Continue Reading Operation Full Disclosure Part 2: FTC Compliance Sweep—Influencing the Use of Influencers

football refereeIt’s our favorite time of year, when we get to see the best, boldest, and bravest duke it out. Oh sure, there’s the football, but we’re talking about the ads! It’s one of the busiest nights of the year for ad lawyers, enjoying ads we worked on come to life (and seeing the disclaimers we lovingly and painstakingly crafted) and responding in real time to “can we tweet this?” We blog every year about our favorites (see here and here and here and here) and trends. We were happy with a game in overtime, as it meant – that’s right – MORE ADS! And we understand social media was up over last year but did not exceed 2015’s record numbers. But still, 27.6M tweets, 240M Facebook interactions, and 150M Instagram interactions is pretty big stuff.
Continue Reading Annual Big Game Ad Review

turf toeWhen I think of Astroturf this time of year I think of football. That probably isn’t true for the New York AG’s office, which has continued its assault on the posting of fake reviews, also known as “astroturfing.” Earlier this month the NY AG announced two more enforcement actions against an urgent medical care facility and a car service. The two actions and the difference in their business models demonstrate that this issue is not going away and that any business type that uses online reviews to help market its product can be at risk. See these prior posts on the AG’s efforts: AG rips up Astroturf; and NY AG targets deceptive endorsements.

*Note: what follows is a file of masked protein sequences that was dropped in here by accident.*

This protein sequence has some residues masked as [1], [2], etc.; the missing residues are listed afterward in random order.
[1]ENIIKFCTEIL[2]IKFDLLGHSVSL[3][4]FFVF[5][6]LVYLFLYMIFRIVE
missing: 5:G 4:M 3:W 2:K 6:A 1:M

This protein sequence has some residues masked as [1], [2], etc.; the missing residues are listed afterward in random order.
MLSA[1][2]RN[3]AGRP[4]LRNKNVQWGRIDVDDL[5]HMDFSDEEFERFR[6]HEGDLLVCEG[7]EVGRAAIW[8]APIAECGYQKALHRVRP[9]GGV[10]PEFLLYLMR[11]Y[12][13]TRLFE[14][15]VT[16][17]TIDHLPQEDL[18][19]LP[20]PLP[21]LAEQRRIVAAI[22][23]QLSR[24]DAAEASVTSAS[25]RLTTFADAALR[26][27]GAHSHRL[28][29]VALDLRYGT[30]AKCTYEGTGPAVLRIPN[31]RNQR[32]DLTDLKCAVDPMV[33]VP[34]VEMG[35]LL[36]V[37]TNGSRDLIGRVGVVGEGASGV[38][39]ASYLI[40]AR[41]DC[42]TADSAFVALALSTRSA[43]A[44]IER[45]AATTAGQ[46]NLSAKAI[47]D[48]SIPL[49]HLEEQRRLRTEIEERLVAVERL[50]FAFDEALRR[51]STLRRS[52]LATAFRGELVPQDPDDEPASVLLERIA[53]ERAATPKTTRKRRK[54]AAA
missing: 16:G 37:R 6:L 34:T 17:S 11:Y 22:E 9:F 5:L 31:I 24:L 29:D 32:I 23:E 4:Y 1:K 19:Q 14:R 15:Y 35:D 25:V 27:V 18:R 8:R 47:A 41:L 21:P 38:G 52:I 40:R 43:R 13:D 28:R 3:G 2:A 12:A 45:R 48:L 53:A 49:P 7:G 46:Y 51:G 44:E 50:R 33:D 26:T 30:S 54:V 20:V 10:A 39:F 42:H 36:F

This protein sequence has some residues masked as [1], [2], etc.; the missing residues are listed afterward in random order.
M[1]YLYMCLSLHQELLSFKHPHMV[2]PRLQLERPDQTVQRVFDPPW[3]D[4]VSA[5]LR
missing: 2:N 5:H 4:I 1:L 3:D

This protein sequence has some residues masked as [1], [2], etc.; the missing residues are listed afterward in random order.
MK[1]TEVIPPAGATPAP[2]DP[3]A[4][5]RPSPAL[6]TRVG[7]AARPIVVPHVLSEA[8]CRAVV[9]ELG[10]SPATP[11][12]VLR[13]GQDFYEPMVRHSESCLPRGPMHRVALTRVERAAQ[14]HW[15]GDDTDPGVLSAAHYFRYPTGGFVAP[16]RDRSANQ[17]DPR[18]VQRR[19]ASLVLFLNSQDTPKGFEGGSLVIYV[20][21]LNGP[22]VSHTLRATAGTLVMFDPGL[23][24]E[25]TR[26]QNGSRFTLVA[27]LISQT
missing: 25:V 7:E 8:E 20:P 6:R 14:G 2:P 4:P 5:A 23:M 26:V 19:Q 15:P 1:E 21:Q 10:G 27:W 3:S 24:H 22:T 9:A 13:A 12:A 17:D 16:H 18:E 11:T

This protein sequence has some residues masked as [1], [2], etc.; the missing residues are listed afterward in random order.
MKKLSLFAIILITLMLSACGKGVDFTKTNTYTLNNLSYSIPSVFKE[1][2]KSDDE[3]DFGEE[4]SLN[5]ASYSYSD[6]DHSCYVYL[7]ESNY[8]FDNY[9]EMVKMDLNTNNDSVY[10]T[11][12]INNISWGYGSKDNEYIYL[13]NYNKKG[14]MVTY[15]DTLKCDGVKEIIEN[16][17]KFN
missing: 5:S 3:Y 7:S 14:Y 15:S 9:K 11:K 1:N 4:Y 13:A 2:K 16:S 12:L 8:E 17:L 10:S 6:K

According to the AG, the urgent care provider Medrite paid Internet advertising teams thousands of dollars to post favorable reviews on Yelp, CitySearch, Yahoo Local Page, and Google Plus. Medrite also hired freelancers through Craigslist and other sources to post favorable reviews. Medrite did not require that the reviewers actually visit its clinics or that the reviewers disclose that the reviewers were being compensated for their reviews. Both are big no nos in using reviews to market your product.


Continue Reading NY AG Keeps up the Pressure on Astroturfing

Join Venable on October 27 for a half-day workshop in the firm’s Los Angeles office designed to make sense of recent enforcement actions involving social, influencer, and native campaigns. Venable’s Amy Ralph Mudge, Randy Shaheen, Melissa Steinman, and Po Yi will share best practices that in-house counsel and compliance personnel at brands,